Indeed, no successful and enduring empire does merely rely on coercion, be it abroad or at home. The grand design of every empire in past rested on a skillful calibration between obedience and initiative – at home, and between bandwagoning and engagement – abroad. In XXI century, one wins when one convinces not when one coerces. Hence, if unable to escape its inner logics and deeply-rooted appeal of confrontational nostalgia, the prevailing archrival is only a winner, rarely a game-changer.

To sum up; After the collapse of the Soviet Union, Americans accelerated expansion while waiting for (real or imagined) adversaries to further decline, ‘liberalize’ and bandwagon behind the US. Expansion is the path to security dictatum only exacerbated the problems afflicting the Pax Americana. That is how the capability of the US to maintain its order started to erode faster than the capacity of its opponents to challenge it. A classical imperial self-entrapment!!

The repeated failure to notice and recalibrate its imperial retreat brought the painful hangovers to Washington by the last presidential elections. Inability to manage the rising costs of sustaining the imperial order only increased the domestic popular revolt and political pressure to abandon its ‘mission’ altogether. Perfectly hitting the target to miss everything else …

Hence, Americans are not fixing the world any more. They are only managing its decline. Look at their (winner) footprint in former Yugoslavia, Afghanistan, Iraq, Libya and Syria – to mention but a few.

When the Soviets lost their own indigenous ideological matrix and maverick confrontational stance, and when the US dominated West missed to triumph although winning the Cold War, how to expect from the imitator to score the lasting moral or even amomentary economic victory?

Neither more confrontation and more carbons nor more weaponized trade and traded weapons will save our day. It failed in past, it will fail again any given day.

Interestingly, China opposed the I World, left the II in rift, and ever since Bandung of 1955 it neither won over nor (truly) joined the III Way. Today, many see it as a main contestant. But, where is a lasting success?

(The Belt and Road Initiative (BRI) is what the most attribute as an instrument of the Chinese planetary posture. Chinese leaders promised massive infrastructure projects all around by burning trillions of dollars. Still, numbers are more moderate. As the recent The II BRI Summit has shown, so far, Chinese companies had invested $90 worldwide. Seems, neither People’s Republic is as rich as many (wish to) think nor it will be able to finance its promised projects without seeking for a global private capital. Such a capital –if ever – will not flow without conditionalities. The Asian Infrastructure Investment Bank (AIIB) and the BRICS or ‘New Development’ – Bank have some $150 billion at hand, and the Silk Road Infrastructure Fund (SRIF) has up to $40 billion. Chinese state and semi-private companies can access – according to the OECD estimates – just another $600 billion (much of it tight) from the home, state-controlled financial sector. That means that China runs short on the BRI deliveries worldwide. Ergo, either bad news to the (BRI) world or the conditionalities’ constrained China.)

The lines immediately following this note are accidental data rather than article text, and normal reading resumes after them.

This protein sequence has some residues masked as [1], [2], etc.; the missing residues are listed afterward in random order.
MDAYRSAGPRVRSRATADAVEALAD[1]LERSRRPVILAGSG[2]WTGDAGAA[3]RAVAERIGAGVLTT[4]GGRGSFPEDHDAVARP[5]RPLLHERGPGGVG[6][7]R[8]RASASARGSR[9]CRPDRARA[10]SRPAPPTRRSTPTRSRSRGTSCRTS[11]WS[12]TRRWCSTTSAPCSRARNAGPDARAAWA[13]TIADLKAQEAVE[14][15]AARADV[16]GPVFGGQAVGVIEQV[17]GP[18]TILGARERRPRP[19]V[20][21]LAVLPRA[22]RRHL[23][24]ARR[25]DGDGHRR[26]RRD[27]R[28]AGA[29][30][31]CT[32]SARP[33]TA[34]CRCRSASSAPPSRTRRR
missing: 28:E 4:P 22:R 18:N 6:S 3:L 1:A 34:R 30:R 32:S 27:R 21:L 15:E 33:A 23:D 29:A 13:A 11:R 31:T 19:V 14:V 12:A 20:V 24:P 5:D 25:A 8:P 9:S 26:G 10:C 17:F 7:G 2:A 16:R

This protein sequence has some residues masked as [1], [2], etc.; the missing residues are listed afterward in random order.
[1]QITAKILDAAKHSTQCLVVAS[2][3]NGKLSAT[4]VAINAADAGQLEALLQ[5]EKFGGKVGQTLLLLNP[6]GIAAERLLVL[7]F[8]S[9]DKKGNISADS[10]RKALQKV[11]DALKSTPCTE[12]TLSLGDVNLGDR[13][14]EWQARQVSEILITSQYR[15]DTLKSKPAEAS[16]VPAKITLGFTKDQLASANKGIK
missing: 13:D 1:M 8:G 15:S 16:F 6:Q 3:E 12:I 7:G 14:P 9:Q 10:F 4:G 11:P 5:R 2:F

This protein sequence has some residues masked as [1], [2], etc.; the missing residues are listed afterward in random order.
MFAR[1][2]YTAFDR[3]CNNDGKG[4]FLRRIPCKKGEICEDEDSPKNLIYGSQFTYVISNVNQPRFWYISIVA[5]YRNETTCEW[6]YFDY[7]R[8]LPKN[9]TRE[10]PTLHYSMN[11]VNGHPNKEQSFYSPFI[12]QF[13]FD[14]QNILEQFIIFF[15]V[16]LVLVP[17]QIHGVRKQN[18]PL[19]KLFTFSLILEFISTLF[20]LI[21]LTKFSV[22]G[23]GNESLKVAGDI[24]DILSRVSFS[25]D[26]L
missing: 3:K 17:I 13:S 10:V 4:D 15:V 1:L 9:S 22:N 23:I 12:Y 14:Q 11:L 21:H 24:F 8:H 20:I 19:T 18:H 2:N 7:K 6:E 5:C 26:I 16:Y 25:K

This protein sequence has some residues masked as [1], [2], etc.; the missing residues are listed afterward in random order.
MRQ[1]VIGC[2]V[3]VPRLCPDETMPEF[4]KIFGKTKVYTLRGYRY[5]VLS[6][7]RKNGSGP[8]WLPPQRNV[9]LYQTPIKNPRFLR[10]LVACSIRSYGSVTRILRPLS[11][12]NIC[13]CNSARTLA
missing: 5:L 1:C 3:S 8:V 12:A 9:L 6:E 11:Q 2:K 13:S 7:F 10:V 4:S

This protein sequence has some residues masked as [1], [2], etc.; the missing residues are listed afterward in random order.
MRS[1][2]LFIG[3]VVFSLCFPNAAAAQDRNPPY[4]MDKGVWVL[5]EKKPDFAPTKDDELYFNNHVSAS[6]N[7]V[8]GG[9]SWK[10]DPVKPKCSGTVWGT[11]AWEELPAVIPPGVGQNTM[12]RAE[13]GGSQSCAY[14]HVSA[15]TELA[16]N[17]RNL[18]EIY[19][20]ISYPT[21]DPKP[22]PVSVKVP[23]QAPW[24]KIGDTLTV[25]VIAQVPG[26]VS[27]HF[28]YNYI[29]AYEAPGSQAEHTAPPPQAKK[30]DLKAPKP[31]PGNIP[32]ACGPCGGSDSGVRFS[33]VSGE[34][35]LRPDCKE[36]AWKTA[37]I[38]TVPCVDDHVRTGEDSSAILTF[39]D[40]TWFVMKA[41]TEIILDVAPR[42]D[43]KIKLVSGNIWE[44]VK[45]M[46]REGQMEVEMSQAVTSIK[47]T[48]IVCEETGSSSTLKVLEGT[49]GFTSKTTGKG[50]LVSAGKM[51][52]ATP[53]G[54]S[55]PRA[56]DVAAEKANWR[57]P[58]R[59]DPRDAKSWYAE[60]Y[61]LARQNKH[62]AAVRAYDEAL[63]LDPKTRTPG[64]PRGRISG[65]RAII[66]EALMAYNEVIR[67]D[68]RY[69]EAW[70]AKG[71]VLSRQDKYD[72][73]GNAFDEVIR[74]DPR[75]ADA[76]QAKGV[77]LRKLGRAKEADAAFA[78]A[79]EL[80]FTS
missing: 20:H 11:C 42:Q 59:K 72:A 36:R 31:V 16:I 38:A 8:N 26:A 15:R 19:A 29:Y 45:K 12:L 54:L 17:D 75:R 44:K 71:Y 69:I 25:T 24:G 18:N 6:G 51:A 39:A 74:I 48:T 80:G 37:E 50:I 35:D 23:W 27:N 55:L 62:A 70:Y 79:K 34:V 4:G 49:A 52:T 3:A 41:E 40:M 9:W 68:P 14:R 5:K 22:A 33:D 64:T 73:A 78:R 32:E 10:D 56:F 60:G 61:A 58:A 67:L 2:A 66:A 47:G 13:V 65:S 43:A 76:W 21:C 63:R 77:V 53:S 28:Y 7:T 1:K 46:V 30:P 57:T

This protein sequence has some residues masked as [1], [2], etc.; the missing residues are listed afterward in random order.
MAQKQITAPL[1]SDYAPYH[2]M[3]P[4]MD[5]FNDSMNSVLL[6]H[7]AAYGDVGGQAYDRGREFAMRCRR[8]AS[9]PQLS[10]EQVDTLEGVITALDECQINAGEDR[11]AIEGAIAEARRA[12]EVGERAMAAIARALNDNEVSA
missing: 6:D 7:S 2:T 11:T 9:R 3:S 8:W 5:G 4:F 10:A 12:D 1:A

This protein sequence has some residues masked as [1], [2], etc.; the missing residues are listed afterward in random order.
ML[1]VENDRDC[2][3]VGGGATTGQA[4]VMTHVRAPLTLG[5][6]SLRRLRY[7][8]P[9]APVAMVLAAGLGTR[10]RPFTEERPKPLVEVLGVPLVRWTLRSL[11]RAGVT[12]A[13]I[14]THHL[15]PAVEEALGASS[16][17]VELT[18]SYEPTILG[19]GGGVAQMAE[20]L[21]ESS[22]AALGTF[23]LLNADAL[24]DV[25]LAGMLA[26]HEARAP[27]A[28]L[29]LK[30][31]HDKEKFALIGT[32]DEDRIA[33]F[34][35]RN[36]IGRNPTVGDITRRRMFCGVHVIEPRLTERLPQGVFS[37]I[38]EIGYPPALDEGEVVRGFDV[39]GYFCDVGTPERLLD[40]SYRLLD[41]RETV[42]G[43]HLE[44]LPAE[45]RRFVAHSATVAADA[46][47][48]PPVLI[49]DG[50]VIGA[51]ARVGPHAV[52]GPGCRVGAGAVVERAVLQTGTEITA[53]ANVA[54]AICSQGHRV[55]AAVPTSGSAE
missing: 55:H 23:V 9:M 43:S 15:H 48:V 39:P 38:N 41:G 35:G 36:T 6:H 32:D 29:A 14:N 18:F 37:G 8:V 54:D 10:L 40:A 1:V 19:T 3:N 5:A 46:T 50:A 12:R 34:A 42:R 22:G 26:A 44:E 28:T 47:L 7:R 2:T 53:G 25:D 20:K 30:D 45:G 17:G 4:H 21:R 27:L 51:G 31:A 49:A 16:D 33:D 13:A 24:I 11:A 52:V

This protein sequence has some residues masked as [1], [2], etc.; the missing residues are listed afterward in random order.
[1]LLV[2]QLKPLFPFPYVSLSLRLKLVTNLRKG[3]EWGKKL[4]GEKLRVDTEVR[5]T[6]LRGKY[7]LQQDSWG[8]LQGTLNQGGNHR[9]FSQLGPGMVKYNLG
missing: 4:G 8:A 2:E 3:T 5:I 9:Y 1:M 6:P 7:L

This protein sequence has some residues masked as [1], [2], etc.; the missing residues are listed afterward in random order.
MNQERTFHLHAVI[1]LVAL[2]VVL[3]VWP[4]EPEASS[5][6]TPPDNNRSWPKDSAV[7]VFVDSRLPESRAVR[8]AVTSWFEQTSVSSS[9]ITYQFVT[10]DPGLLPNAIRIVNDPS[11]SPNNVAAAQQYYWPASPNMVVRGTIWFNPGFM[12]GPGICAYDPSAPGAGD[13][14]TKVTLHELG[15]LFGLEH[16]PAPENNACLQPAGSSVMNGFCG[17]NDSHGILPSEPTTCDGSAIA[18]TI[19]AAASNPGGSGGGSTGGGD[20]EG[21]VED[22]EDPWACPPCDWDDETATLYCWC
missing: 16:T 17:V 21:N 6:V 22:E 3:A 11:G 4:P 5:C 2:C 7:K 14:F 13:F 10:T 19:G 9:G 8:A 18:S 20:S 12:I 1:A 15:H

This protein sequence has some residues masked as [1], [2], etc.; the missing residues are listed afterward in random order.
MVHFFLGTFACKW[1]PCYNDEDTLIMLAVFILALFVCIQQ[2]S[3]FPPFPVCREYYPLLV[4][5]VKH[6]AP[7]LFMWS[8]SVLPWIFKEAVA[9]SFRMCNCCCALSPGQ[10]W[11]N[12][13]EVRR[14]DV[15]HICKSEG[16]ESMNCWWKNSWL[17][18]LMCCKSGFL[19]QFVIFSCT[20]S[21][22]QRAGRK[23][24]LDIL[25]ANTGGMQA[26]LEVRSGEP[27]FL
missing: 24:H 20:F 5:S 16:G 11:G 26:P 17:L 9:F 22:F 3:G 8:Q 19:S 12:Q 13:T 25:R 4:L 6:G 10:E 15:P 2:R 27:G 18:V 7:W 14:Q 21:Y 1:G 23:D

Greening international relations along with a greening of economy – geopolitical and environmental understanding, de-acidification and relaxation is the only way out.

That necessitates both at once: less confrontation over the art-of-day technology and their monopolies’ redistribution (as preached by the Sino-American high priests of globalization) as well as the resolute work on the so-called Tesla-ian implosive/fusion-holistic systems(including free-energy technologies; carbon-sequestration; antigravity and self-navigational solutions; bioinformatics and nanorobotics). More of initiative than of obedience (including more public control over data hoovering). More effort to excellence (creation) than struggle for preeminence (partition).

Finally, no global leader has ever in history emerged from a shaky and distrustful neighborhood, or by offering a little bit more of the same in lieu of an innovative technological advancement. (Eg. many see the Chinese 5G as an illiberal innovation, which may end up servicing authoritarianism, anywhere. And indeed, the AI deep learning inspired by biological neurons (neural science) including its three methods: supervised, unsupervised and reinforced learning can end up used for the digital authoritarianism, predictive policing and manufactured social governance based on the bonus-malus behavioral social credits.)

Ergo, it all starts from within, from at home. Without support from a home base (including that of Hong Kong, Xinjiang and Tibet), there is no game changer. China’s home is Asia. Its size and its centrality along with its impressive output is constraining it enough.

Hence, it is not only a new, non-imitative, turn of technology what is needed. Without truly and sincerely embracing mechanisms such as the NaM, ASEAN and SAARC (eventually even the OSCE) and the main champions of multilateralism in Asia, those being India Indonesia and Japan first of all, China has no future of what is planetary awaited – the third force, a game-changer, lasting visionary and trusted global leader.

Post Scriptum:

To varying degrees, but all throughout a premodern and modern history, nearly every world’s major foreign policy originator was dependent (and still depends) on what happens in, and to, Russia. It is not only a size, but also centrality of Russia that matters. It is as much (if not even more), as it is an omnipresence of the US and as it is a hyper production of the PR China.